“Well I wasn’t only in the room, I wrote every single word of the Almaty presentation and strategy. They were sincere and could have done it. Comparing this week’s events is like comparing alternative history. Had they won, would this have happened? I doubt it.”
● Games of the XXXIV Olympiad: Los Angeles 2028 ● Installation of the quarter-mile track in the Los Angeles Memorial Coliseum for the NASCAR Clash at the Coliseum on 5-6 February is moving right along.
ABC7 Los Angeles filed a segment showing the earth-moving effort and a computer animation of what the track will look like once completed. Said NASCAR’s Derek Muldowney of the project:
“So the very first thing we had to do was protect the field. On top of that we’ve got roughly 9,000 cubic yards of fill material that’s all recycled concrete. Once this is in, which we hope to finish this work this week – the fill material and the grading of the track – we’re ready to pave.
“It kept me awake very, very early in the process because we’ve never done anything like this before.”
The Coliseum’s running track, installed for the 1984 Olympic Games, was removed for the then-L.A. Raiders in 1993 to allow lowering of the field for football.
World Lacrosse wants to be part of the 2028 Olympic program as an added sport and has made sure that the LA28 organizers know they are serious, by announcing its 2023 men’s World Championship will be held at the new Snapdragon Stadium in nearby San Diego, California from 23 June-1 July of 2023.
This will be the fourth Lacrosse Worlds to be held in the U.S., but the first on the West Coast. World Lacrosse chief executive Jim Scherr – a former chief executive of the U.S. Olympic Committee – said, “We’re incredibly excited to bring the premier men’s lacrosse tournament to California for the first time.
“The sport has seen rapid growth around the world and across the United States – especially in the southwestern region – and this event will serve as a catalyst for additional interest and participation as we seek to gain inclusion for lacrosse in the 2028 Olympics. Under the leadership of a connected and passionate local organizing committee, we anticipate unprecedented exposure for the sport amidst the stunning backdrop that Southern California provides.”
● International Olympic Committee ● Francois Carrard, the Swiss lawyer who oversaw the transition of the IOC from a tiny team to a professional sports organization in the 1990s, passed away on Sunday (9th) in Switzerland.
Carrard came to the IOC in 1989 as Director General under then-President Juan Antonio Samaranch and served for 14 years, into 2003, for President Jacques Rogge. Carrard’s term saw the IOC grow into a sophisticated firm with worldwide interests and influence. He worked with Samaranch on many reforms, most notably in the aftermath of the Salt Lake City bidding scandal in 1999, many of which continue to today.
He hardly left the world of sports, being called on by federation after federation to help straighten out their affairs, including football (FIFA), wrestling (UWW) and quite recently, the aquatics federation (FINA), and the International Weightlifting Federation (IWF). He was absolutely respected and made a enormous positive impact for good governance in each organization he worked with.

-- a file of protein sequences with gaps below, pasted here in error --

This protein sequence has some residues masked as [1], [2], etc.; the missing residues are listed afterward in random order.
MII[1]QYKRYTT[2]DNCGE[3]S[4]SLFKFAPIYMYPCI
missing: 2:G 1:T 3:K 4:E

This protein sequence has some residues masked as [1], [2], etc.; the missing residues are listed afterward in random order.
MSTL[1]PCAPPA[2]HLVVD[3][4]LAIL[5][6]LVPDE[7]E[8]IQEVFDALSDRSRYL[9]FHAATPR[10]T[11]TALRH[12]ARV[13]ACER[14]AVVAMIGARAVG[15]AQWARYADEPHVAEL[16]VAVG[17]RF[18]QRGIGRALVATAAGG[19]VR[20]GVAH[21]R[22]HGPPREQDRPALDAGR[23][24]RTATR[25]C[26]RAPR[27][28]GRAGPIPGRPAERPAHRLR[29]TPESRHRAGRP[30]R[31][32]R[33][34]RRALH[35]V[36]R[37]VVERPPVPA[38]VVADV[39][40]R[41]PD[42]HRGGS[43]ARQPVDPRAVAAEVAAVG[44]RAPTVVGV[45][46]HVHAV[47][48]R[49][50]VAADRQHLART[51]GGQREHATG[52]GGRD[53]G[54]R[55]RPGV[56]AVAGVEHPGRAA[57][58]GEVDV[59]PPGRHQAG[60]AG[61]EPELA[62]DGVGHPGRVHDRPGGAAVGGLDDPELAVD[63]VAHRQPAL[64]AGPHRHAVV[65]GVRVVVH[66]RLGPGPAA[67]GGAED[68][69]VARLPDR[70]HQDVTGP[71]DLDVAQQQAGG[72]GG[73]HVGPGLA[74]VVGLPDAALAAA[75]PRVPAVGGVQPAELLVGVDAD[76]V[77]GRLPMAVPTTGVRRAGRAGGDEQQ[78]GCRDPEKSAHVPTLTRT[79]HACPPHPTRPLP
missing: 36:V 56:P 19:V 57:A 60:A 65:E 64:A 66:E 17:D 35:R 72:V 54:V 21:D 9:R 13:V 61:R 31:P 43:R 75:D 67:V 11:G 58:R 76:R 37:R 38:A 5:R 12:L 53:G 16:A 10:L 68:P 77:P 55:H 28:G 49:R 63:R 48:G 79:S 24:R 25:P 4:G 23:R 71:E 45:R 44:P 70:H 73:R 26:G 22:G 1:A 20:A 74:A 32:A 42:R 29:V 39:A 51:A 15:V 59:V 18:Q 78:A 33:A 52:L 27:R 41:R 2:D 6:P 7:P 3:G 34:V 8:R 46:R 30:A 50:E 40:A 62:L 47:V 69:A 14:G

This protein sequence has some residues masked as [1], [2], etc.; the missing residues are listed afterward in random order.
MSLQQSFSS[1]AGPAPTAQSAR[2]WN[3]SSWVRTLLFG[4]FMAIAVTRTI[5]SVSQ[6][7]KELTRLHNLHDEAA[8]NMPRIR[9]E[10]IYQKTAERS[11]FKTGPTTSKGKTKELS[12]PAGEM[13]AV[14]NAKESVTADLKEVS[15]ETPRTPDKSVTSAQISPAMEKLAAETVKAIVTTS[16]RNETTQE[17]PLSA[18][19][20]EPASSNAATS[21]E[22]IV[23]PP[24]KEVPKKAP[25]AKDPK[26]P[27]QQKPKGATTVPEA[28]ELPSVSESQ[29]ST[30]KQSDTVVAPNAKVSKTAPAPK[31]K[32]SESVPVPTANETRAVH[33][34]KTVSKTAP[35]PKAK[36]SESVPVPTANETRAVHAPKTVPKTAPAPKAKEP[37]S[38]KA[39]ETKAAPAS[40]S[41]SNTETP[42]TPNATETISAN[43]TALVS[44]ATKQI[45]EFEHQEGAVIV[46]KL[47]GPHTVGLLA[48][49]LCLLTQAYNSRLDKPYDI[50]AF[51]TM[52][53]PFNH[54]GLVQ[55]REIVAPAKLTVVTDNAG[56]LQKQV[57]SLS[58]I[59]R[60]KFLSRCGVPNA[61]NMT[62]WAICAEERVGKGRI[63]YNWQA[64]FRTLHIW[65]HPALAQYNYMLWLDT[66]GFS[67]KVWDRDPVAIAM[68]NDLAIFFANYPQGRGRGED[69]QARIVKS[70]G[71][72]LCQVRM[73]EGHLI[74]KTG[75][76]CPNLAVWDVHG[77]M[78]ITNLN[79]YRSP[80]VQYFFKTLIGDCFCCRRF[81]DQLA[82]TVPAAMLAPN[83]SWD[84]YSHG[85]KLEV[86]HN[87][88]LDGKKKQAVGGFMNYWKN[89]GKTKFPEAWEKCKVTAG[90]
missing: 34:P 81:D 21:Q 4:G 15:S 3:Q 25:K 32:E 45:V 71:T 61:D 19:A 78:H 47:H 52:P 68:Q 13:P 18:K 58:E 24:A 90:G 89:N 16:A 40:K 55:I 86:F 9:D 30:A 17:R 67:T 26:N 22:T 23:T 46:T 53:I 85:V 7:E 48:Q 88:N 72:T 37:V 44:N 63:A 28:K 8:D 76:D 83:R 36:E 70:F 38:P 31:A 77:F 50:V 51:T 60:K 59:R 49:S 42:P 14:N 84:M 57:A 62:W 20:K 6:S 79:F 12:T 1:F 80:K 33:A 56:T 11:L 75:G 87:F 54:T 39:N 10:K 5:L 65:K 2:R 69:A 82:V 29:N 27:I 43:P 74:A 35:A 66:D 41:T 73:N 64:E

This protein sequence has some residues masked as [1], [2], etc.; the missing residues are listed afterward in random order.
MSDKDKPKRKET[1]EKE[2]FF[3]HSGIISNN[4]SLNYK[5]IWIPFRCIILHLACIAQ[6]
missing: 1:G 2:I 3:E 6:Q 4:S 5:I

● Athletics ● American distance star Stephanie Bruce announced last Thursday (6th) that she will be retiring at the end of 2022 after being diagnosed “with a congenital heart condition called Bicuspid Aortic Valve disease (BAVD). It’s the most common congenital heart disease that affects people.”
Bruce will be 38 on Friday and finished fifth in the U.S. Cross Country Championships last Saturday in San Diego. She has bests of 31:24.47 for the 10,000 m (2020), 1:09:55 for the half marathon (2021) and 2:27.47 for the marathon (2019); she was the 2019 U.S. Half Marathon champ.
She is a co-owner of the Picky Bars energy bar company and she and her husband Ben have two young sons, living in Flagstaff, Arizona. They are documenting her final year in competitive running under the title, “Grit Finale.” Her next appearance will be the Rock N Roll AZ Half Marathon on the 16th.
Sad news that one of the key figures in the development of women’s track & field in the U.S., longtime coach Barbara Jacket, passed at age 87 on 6 January.
She started the enormously successful women’s program at Prairie View A&M in Texas and her teams won 12 NAIA national championships (nine outdoors and three indoors), and two AIAW national titles (1974 and 1976) as well as 13 Southwestern Athletic Conference track titles from 1966-91. She retired in 2010 after serving for five years as the school’s director of athletics.
Her contributions were widely recognized and she was the U.S. head women’s coach for the 1987 IAAF World Championships in Rome (ITA) in 1987 and the head women’s coach for the 1992 Olympic Games in Barcelona (ESP) in 1992.
Longtime Middle Tennessee State coach Dean Hayes passed at age 84 on Friday (7th) after battling skin cancer. The university’s announcement noted:
“Hayes has guided the programs to 29 OVC titles, 19 Sun Belt championships, and 20 NCAA Top 25 finishes. Fifty-three of his student-athletes have earned a total of 125 All-America honors, five have become national champions six times and a number of them have gone on to compete internationally in the Olympic Games, World University Games, World Championships, Goodwill Games, Pan-American Games and African Championships.”